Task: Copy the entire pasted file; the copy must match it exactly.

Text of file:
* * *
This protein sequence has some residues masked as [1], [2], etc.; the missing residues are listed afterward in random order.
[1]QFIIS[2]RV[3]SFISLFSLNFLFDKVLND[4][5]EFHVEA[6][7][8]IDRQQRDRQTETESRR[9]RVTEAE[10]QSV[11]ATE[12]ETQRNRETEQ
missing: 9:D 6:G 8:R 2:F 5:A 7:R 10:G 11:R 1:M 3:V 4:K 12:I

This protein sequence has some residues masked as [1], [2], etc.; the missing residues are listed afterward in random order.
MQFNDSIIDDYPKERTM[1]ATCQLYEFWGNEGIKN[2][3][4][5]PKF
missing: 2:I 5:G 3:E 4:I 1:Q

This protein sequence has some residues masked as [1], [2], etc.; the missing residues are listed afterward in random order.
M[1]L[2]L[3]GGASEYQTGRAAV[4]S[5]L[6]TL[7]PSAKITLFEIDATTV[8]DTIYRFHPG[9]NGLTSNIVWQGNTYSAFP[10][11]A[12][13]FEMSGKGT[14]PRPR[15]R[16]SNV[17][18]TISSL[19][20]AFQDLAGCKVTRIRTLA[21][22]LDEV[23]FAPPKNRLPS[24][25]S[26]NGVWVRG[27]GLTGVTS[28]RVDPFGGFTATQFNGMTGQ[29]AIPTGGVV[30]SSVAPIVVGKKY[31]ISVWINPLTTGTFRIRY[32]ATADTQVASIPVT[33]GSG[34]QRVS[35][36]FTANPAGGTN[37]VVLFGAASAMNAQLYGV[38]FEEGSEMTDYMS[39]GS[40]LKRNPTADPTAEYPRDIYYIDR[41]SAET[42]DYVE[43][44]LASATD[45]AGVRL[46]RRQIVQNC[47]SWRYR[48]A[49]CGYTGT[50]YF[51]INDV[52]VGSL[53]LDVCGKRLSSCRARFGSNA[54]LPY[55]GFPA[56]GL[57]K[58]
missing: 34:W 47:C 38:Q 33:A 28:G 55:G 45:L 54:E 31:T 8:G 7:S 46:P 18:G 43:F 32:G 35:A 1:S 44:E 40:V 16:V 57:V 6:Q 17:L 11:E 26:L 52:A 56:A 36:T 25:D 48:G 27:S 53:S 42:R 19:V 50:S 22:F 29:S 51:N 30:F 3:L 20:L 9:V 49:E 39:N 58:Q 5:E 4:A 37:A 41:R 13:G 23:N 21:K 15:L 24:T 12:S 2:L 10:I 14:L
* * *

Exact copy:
This protein sequence has some residues masked as [1], [2], etc.; the missing residues are listed afterward in random order.
[1]QFIIS[2]RV[3]SFISLFSLNFLFDKVLND[4][5]EFHVEA[6][7][8]IDRQQRDRQTETESRR[9]RVTEAE[10]QSV[11]ATE[12]ETQRNRETEQ
missing: 9:D 6:G 8:R 2:F 5:A 7:R 10:G 11:R 1:M 3:V 4:K 12:I

This protein sequence has some residues masked as [1], [2], etc.; the missing residues are listed afterward in random order.
MQFNDSIIDDYPKERTM[1]ATCQLYEFWGNEGIKN[2][3][4][5]PKF
missing: 2:I 5:G 3:E 4:I 1:Q

This protein sequence has some residues masked as [1], [2], etc.; the missing residues are listed afterward in random order.
M[1]L[2]L[3]GGASEYQTGRAAV[4]S[5]L[6]TL[7]PSAKITLFEIDATTV[8]DTIYRFHPG[9]NGLTSNIVWQGNTYSAFP[10][11]A[12][13]FEMSGKGT[14]PRPR[15]R[16]SNV[17][18]TISSL[19][20]AFQDLAGCKVTRIRTLA[21][22]LDEV[23]FAPPKNRLPS[24][25]S[26]NGVWVRG[27]GLTGVTS[28]RVDPFGGFTATQFNGMTGQ[29]AIPTGGVV[30]SSVAPIVVGKKY[31]ISVWINPLTTGTFRIRY[32]ATADTQVASIPVT[33]GSG[34]QRVS[35][36]FTANPAGGTN[37]VVLFGAASAMNAQLYGV[38]FEEGSEMTDYMS[39]GS[40]LKRNPTADPTAEYPRDIYYIDR[41]SAET[42]DYVE[43][44]LASATD[45]AGVRL[46]RRQIVQNC[47]SWRYR[48]A[49]CGYTGT[50]YF[51]INDV[52]VGSL[53]LDVCGKRLSSCRARFGSNA[54]LPY[55]GFPA[56]GL[57]K[58]
missing: 34:W 47:C 38:Q 33:A 28:G 55:G 45:L 54:E 31:T 8:G 7:S 46:P 18:G 43:F 32:G 35:A 1:S 44:E 40:V 16:V 57:V 6:Q 17:L 11:E 26:L 52:A 56:A 36:T 25:D 48:G 27:S 53:S 42:R 19:V 50:S 22:F 29:S 51:N 30:F 3:L 20:L 9:V 49:E 39:N 58:Q 5:E 4:A 37:A 41:R 13:G 23:N 21:K 15:L 24:T 12:S 2:L 10:I 14:L